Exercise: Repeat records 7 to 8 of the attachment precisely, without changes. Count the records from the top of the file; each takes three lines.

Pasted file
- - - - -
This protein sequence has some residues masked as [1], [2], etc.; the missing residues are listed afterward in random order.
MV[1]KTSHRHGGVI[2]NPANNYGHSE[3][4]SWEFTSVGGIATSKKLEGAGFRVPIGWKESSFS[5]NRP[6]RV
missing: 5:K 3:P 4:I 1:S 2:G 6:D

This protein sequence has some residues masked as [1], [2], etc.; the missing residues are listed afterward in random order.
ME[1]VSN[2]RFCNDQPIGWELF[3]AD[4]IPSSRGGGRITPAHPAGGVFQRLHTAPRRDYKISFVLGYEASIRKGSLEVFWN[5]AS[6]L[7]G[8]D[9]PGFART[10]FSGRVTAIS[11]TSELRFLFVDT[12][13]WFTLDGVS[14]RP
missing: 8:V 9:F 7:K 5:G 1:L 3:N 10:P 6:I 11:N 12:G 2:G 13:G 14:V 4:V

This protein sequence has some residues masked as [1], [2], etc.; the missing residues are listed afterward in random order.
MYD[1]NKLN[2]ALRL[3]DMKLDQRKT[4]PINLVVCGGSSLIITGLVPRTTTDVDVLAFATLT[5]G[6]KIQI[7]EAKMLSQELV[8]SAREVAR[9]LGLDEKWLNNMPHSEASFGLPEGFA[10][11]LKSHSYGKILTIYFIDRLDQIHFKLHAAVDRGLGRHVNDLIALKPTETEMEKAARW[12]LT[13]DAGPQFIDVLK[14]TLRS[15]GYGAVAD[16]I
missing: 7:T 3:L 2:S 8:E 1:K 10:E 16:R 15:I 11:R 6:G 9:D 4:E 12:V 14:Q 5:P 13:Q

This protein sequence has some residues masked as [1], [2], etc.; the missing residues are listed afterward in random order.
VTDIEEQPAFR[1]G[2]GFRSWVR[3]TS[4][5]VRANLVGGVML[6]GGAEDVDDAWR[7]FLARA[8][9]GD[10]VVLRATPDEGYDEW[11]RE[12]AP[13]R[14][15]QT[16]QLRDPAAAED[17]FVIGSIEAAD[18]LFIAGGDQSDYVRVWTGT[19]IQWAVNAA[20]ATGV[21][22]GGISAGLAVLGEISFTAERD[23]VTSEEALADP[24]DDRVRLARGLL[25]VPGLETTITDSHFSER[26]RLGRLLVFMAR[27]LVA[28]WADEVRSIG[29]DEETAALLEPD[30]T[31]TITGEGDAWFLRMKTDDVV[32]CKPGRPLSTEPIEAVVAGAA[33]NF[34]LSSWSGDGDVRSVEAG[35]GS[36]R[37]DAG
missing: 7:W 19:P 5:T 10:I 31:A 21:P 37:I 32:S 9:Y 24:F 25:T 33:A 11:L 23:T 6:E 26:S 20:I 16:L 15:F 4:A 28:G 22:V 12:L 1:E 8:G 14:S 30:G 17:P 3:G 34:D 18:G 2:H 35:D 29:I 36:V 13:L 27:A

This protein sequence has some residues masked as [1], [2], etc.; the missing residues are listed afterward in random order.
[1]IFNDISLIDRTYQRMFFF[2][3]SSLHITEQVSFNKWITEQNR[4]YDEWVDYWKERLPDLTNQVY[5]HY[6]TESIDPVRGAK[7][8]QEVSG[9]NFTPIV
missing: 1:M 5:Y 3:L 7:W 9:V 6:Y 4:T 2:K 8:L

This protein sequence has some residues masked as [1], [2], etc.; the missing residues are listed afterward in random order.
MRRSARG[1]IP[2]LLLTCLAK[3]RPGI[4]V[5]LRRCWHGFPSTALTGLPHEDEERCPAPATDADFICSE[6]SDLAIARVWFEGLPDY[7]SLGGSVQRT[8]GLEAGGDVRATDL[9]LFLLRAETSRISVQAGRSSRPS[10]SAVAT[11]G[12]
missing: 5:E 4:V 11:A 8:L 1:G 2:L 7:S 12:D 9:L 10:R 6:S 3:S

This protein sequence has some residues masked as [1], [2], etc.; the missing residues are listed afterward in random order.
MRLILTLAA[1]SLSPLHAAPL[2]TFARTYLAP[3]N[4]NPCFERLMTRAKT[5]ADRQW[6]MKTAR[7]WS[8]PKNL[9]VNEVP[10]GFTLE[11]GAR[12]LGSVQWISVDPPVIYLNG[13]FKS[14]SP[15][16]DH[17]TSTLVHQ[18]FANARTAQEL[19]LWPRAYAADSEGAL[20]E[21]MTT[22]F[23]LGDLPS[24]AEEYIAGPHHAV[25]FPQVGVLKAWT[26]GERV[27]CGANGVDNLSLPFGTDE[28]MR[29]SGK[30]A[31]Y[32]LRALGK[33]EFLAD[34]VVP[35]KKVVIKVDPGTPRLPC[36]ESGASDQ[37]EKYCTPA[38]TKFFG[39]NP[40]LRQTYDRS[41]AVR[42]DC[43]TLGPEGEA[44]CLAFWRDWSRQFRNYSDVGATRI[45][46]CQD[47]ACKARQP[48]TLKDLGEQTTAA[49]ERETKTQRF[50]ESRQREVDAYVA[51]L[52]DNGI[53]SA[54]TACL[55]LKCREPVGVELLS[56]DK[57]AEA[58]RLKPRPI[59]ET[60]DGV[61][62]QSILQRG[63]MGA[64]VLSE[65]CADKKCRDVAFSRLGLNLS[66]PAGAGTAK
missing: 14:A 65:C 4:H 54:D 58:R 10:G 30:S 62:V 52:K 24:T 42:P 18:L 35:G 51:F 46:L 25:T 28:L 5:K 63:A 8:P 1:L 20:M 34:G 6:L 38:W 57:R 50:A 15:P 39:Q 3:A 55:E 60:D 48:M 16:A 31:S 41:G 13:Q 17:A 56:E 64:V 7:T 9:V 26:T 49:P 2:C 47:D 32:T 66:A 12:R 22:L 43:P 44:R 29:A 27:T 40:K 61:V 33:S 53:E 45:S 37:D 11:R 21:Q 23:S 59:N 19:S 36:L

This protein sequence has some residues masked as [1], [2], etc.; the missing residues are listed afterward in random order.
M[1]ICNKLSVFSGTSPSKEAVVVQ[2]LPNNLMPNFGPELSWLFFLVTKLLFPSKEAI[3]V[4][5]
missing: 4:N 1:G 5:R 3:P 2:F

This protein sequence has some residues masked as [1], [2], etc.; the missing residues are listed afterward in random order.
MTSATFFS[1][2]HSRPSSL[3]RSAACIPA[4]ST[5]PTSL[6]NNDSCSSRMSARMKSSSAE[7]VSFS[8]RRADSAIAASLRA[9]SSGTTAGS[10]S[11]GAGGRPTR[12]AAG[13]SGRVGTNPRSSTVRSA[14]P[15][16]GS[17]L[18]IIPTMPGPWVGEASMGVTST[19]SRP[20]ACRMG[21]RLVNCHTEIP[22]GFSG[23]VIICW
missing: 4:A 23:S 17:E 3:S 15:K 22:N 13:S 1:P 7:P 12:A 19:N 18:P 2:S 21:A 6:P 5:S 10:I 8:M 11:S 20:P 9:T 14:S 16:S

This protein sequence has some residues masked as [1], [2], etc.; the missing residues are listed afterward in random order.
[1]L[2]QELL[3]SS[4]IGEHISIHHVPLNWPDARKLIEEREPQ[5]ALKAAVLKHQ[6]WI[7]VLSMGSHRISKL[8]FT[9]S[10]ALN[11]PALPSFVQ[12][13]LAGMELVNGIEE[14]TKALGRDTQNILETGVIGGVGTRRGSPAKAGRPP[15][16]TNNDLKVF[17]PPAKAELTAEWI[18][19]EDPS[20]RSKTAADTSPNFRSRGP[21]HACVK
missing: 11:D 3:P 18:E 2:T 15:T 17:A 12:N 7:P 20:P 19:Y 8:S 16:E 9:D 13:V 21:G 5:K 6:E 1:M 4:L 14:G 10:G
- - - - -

This protein sequence has some residues masked as [1], [2], etc.; the missing residues are listed afterward in random order.
MRLILTLAA[1]SLSPLHAAPL[2]TFARTYLAP[3]N[4]NPCFERLMTRAKT[5]ADRQW[6]MKTAR[7]WS[8]PKNL[9]VNEVP[10]GFTLE[11]GAR[12]LGSVQWISVDPPVIYLNG[13]FKS[14]SP[15][16]DH[17]TSTLVHQ[18]FANARTAQEL[19]LWPRAYAADSEGAL[20]E[21]MTT[22]F[23]LGDLPS[24]AEEYIAGPHHAV[25]FPQVGVLKAWT[26]GERV[27]CGANGVDNLSLPFGTDE[28]MR[29]SGK[30]A[31]Y[32]LRALGK[33]EFLAD[34]VVP[35]KKVVIKVDPGTPRLPC[36]ESGASDQ[37]EKYCTPA[38]TKFFG[39]NP[40]LRQTYDRS[41]AVR[42]DC[43]TLGPEGEA[44]CLAFWRDWSRQFRNYSDVGATRI[45][46]CQD[47]ACKARQP[48]TLKDLGEQTTAA[49]ERETKTQRF[50]ESRQREVDAYVA[51]L[52]DNGI[53]SA[54]TACL[55]LKCREPVGVELLS[56]DK[57]AEA[58]RLKPRPI[59]ET[60]DGV[61][62]QSILQRG[63]MGA[64]VLSE[65]CADKKCRDVAFSRLGLNLS[66]PAGAGTAK
missing: 14:A 65:C 4:H 54:D 58:R 10:G 30:S 62:V 52:K 24:T 42:P 18:L 35:G 51:F 46:L 25:T 28:L 5:K 63:A 8:P 1:L 20:M 34:G 6:L 38:W 57:R 50:A 15:P 39:Q 3:A 55:E 60:D 48:M 16:A 31:S 41:G 13:Q 17:A 56:E 64:V 7:T 9:V 26:T 49:P 2:C 47:D 32:T 66:A 12:R 22:L 43:P 44:R 29:A 27:T 40:K 61:V 33:S 53:E 45:S 37:D 11:R 21:Q 23:S 59:N 19:S 36:L

This protein sequence has some residues masked as [1], [2], etc.; the missing residues are listed afterward in random order.
M[1]ICNKLSVFSGTSPSKEAVVVQ[2]LPNNLMPNFGPELSWLFFLVTKLLFPSKEAI[3]V[4][5]
missing: 4:N 1:G 5:R 3:P 2:F